Brands distance themselves from Bangladesh factory collapse

Following the recent disaster, retailers and marketers alike are scrambling to defend both their labels and their brands. Will consumers take their money elsewhere?

Ragan Insider Premium Content
Ragan Insider Content

Some retail giants are scrambling to distance themselves from the apparel trade in Bangladesh, after a building collapse in Bangladesh killed more than 700 garment industry workers.

Others are taking a big gamble that the public will quickly forget the tragic event and get back to business as usual.

But it might not be that easy to overcome this latest in a series of disasters at clothing factories that’s tainting the billion-dollar industry. The public is getting smarter, and people are figuring out that they can influence corporate giants through purchasing power.

Claims by some manufacturers that their products weren’t even made in the collapsed building is turning out to be far from true, as their labels were found in the rubble.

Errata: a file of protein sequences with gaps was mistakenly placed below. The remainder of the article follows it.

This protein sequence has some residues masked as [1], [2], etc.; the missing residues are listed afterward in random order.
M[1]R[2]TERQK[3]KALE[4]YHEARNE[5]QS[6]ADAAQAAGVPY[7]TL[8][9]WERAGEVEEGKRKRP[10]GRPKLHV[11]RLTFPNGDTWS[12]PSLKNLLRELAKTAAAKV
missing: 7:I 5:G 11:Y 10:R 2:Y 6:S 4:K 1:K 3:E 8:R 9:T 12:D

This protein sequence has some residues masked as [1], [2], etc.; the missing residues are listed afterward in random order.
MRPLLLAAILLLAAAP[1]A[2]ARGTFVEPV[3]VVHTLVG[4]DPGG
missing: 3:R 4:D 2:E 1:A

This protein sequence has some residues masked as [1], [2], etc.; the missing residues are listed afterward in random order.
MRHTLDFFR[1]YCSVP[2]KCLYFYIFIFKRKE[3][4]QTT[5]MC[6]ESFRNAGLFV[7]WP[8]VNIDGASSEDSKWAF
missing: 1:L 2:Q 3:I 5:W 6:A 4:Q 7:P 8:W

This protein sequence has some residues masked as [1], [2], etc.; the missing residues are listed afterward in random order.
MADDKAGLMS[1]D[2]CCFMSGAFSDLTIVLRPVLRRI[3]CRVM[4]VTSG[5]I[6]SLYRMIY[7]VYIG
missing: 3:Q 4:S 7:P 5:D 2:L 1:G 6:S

The CEO of the Canadian company Loblaw— whose discount clothing brand Joe Fresh was made in the factory—stood out, going against the tide of denials by accepting responsibility and saying there were at least 28 other brands using the factories. He urged his counterparts at other clothing companies to end their “deafening silence.”

The one-off responses and denials are more effective individually, but taken as a whole they sound hollow. Responses kept to the theme of shock, compassion, and pending investigations, as well as potential safety measures.

To read the full story, log in.
Become a Ragan Insider member to read this article and all other archived content.
Sign up today

Already a member? Log in here.
Learn more about Ragan Insider.